The search continues today, with researchers using next-generation instruments and analytical methods to find the “needle in the cosmic haystack.” This is the purpose behind Breakthrough Listen Investigation for Periodic Spectral Signals (BLIPSS), a collaborative SETI project led by Cornell graduate student Akshay Suresh to look for technosignatures at the center of the Milky Way. In a recent paper, Suresh and his team shared their initial findings, which were made possible thanks to data obtained by the Greenbank Observatory and a proprietary algorithm they developed.

Suresh is a Ph.D. candidate at the Cornell Center for Astrophysics and Planetary Science who leads the BLIPPS campaign, a collaboration between Cornell University, the SETI Institute, and Breakthrough Listen. He and his colleagues were joined by astrophysicists from the Cahill Center for Astronomy and Astrophysics, the Institute for Mathematics, Astrophysics, and Particle Physics (IMAPP), the Institute of Space Sciences and Astronomy, and the International Centre for Radio Astronomy Research (ICRAR). Their paper, “A 4–8 GHz Galactic Center Search for Periodic Technosignatures,” appeared on May 30th in The Astronomical Journal.

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The Karl Jansky Very Large Array at night, with the Milky Way visible in the sky. Credit: NRAO/AUI/NSF; J. Hellerman

To date, all SETI surveys have been dedicated to looking for evidence of artificial radio transmissions. The accepted theory is that radio signatures would fall into one of two categories: narrowband intentional beacon emissions and broadband radiation leakage from radio transmitters. Of the two, the spectrotemporal characteristics (frequency over time) of radiation leakage are much harder to speculate about and likely to be weaker. For this reason, most modern SETI efforts have focused on looking for wideband searches for narrowband beacons from planetary systems or neighboring galaxies.

In particular, a rotating beacon near Galactic Center (GC) is considered a promising technosignature to SETI researchers. For an advanced species, such a beacon would provide a means for communicating with the entire galaxy without the need for direct contact. For species dying to know if they are alone in the Universe but not so eager as to advertise their location, a beacon is doubly attractive because it would also allow some anonymity to be maintained. As Suresh told Universe Today via email:

“From a game theory perspective, the core of the Milky Way is a likely “Schelling point” by which different alien worlds may establish communication without prior contact. For instance, intelligent aliens may choose to transmit beacons toward the center of the Milky Way to reach a maximum number of targets. Equivalently, such aliens may also transmit directly away from the center of the Milky Way, knowing that societies like ours will look towards the core of the galaxy.”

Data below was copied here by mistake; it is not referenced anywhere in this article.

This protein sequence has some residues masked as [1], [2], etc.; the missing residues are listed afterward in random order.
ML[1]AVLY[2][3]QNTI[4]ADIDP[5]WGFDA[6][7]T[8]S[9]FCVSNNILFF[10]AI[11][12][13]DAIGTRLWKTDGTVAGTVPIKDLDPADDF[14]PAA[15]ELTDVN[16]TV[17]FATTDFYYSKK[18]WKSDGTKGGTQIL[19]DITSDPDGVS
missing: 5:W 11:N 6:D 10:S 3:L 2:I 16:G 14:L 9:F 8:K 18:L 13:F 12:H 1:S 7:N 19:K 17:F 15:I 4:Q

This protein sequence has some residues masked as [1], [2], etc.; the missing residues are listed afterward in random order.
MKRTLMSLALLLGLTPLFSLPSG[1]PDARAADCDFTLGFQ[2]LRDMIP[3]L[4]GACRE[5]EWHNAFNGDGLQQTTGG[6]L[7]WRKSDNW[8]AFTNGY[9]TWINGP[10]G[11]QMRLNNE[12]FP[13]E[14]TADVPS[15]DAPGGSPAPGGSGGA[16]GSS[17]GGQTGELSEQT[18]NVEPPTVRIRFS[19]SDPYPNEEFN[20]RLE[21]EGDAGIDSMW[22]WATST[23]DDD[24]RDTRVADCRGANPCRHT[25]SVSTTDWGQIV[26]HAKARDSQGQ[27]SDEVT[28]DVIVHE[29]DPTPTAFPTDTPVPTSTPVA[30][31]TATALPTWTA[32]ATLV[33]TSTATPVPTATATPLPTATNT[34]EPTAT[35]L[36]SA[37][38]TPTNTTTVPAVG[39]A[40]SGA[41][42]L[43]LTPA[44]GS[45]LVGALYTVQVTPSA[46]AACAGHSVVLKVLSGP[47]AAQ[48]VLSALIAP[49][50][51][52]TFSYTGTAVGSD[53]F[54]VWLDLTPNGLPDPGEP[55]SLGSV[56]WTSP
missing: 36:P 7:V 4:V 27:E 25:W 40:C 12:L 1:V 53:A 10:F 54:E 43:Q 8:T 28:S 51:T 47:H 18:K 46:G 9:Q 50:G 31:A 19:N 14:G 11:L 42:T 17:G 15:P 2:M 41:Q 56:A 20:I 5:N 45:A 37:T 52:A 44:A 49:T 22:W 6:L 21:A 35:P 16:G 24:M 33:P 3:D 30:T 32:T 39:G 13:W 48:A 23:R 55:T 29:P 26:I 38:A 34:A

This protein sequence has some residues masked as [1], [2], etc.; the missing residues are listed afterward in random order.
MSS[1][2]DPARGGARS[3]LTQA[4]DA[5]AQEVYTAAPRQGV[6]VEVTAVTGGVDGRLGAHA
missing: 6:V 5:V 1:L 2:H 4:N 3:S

For their search, the team employed a fast folding algorithm (FFA), an open-source machine learning software designed to detect periodic events within time series data. They first tested this algorithm on known pulsars, successfully detecting the expected periodic emissions. They then consulted datasets obtained by the 100-meter Green Bank Telescope (GBT) – part of the Breakthrough Listen’s network – on a region at the center of the Milky Way during a 4.5-hour observing period. This region measures 50 light-years in diameter and encompasses over half a million stars.

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Baller Awards

‘Yellowjackets’ Production Designer Margot Ready On The Sacred Space of the Meat Shack, How They Pulled Off That Fiery Finale [VIDEO]

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Awards Daily chats with Yellowjackets production designer Margot Ready about constructing the “shit cliff,” the tentacle-like insides of Javi’s lair, and Natalie’s plane sequence in Episode 9’s “Storytelling.” *Spoilers Ahead* If there’s one thing the Yellowjackets team members know, it’s trauma. Production designer Margot Ready tried to incorporate this theme throughout the set pieces on […]

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By: Megan McLachlan
Title: ‘Yellowjackets’ Production Designer Margot Ready On The Sacred Space of the Meat Shack, How They Pulled Off That Fiery Finale [VIDEO]Sourced From: www.awardsdaily.com/2023/06/04/yellowjackets-production-designer-margot-ready-on-the-sacred-space-of-the-meat-shack-how-they-pulled-off-that-fiery-finale/
Published Date: Sun, 04 Jun 2023 14:35:48 +0000

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EDM

Festival Report Card: Lightning In A Bottle 2023

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Lightning In A Bottle celebrated its 20th anniversary this Memorial Day with an extra wave of positivity in the air. Attendees were absolutely thriving in each moment and creating memories to last a lifetime.

Lightning In A Bottle is a festival produced by Do LaB, who’s well known for their infamous stage at Coachella. 

This year, Do LaB brought a talented group of musicians, performers, teachers, and talent to Buena Vista Lake in Bakersfield, California. This curated festival provided an opportunity for people to reflect, learn, and grow, and have space to connect with others.

See EDM Maniac‘s Festival Report Card below:

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Vibes: A+

Lightning In A Bottle is known for its transformational energy, and we certainly felt it last weekend. The crowd was flowing with positive vibes and filled with smiles, laughs, hugs, and high fives. Even when sets got crowded, there was no pushing or shoving, and people were constantly saying “excuse me” and making sure to be respectful when passing through.